Emma Helper, Petitioner, v. Small Business Administration, Respondent, 960 F.2d 155 (Fed. Cir. 1992)

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US Court of Appeals for the Federal Circuit - 960 F.2d 155 (Fed. Cir. 1992) March 4, 1992

Before RICH, ARCHER and LOURIE, Circuit Judges.

DECISION

ARCHER, Circuit Judge.


Emma Helper petitions for review of the arbitrator's Decision and Award dated May 27, 1991, concluding that the Small Business Administration established by substantial evidence that its removal of Ms. Helper due to unacceptable performance was in compliance with applicable law, regulation and contract. We affirm.

DISCUSSION

Our standard of review of an arbitrator's decision is the same as that of a decision by the Merit Systems Protection Board. Accordingly, the decision of the arbitrator must be sustained unless it was (1) arbitrary, capricious, an abuse of discretion or otherwise not in accordance with law, (2) obtained without proper procedure, or (3) unsupported by substantial evidence. 5 U.S.C. §§ 7121(f) and 7703(c) (1988); Rogers v. Department of Defense Dependents Schools, 814 F.2d 1549, 1552 (Fed. Cir. 1987); Warren v. Department of the Army, 804 F.2d 654, 655-56 (Fed. Cir. 1986).

Ms. Helper's principal argument is that the agency did not present "substantial evidence that the applicable performance standard was sufficiently objective so as to apprise [her] of the standard against which her performance was to be measured." She contends that the performance standard was invalid because it was not objective and depended on the number and skill of other employees.

Ms. Helper's performance standard required that to be minimally successful she complete 43% of "all jobs accomplished each month by nonsupervisory personnel." While this standard may suffer from lack of clarity in the abstract, we are convinced that under the facts of this case it is reasonably objective and adequately apprised Ms. Helper of what was expected of her and that it was not applied unfairly against her.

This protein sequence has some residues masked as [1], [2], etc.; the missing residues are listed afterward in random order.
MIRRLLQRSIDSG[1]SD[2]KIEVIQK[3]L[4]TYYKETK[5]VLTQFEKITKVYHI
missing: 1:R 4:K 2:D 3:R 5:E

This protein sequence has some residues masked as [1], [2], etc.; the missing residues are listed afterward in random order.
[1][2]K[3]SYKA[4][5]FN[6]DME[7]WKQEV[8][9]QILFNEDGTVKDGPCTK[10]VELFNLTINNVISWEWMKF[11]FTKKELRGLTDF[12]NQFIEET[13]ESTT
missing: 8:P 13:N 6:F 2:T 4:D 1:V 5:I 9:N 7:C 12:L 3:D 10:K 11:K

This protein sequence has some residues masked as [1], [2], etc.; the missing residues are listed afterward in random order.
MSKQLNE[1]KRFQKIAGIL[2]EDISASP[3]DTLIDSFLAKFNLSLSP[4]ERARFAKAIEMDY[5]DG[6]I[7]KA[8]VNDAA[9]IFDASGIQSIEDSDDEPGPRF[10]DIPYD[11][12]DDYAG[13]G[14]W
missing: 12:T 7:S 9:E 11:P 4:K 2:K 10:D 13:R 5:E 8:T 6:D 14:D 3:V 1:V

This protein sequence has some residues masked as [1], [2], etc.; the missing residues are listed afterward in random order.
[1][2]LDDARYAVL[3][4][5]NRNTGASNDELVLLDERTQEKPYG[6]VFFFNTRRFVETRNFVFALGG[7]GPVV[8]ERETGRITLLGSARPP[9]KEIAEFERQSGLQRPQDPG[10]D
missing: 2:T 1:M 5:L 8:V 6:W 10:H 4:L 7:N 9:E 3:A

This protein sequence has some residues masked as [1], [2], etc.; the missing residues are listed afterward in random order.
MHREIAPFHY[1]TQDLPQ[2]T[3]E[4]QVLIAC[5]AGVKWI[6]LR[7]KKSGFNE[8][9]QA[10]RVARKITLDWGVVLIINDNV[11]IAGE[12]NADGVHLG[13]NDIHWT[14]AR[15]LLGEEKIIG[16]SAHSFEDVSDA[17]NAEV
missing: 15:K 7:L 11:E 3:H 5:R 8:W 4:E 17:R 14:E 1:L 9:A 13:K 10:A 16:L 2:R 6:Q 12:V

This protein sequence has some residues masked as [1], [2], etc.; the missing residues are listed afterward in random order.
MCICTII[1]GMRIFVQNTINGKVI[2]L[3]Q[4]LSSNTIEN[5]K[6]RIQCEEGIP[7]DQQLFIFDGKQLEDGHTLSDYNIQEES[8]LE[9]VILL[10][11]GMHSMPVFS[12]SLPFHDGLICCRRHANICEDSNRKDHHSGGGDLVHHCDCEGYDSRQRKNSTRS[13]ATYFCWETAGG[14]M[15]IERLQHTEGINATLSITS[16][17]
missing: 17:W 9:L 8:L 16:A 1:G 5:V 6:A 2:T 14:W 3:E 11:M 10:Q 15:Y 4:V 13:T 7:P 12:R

When the performance standard was adopted it was assumed that the equivalent of two full-time nonsupervisory typists would make up the office staff. Ms. Helper was a full-time employee and for the most part represented 50% of the work force of the office. During such time as extra part-time employees were assigned to the office, appropriate adjustment was made to exclude the additional staffing when measuring Ms. Helper's work. The arbitrator concluded that:

[I]t is reasonable to expect that each of the [full-time employees] would complete one-half of the nonsupervisory work, and that performance standards ... may permissibly be based on the goal that each full-time equivalent would perform approximately one-half of the load....

Arbitrator's decision at 37. The arbitrator found that Ms. Helper was provided two performance improvement periods (PIP) totaling five months and that she did not reach the minimally acceptable level of performance in any month during the PIP.

All other issues and arguments raised on appeal by Ms. Helper were thoroughly considered and correctly decided by the arbitrator.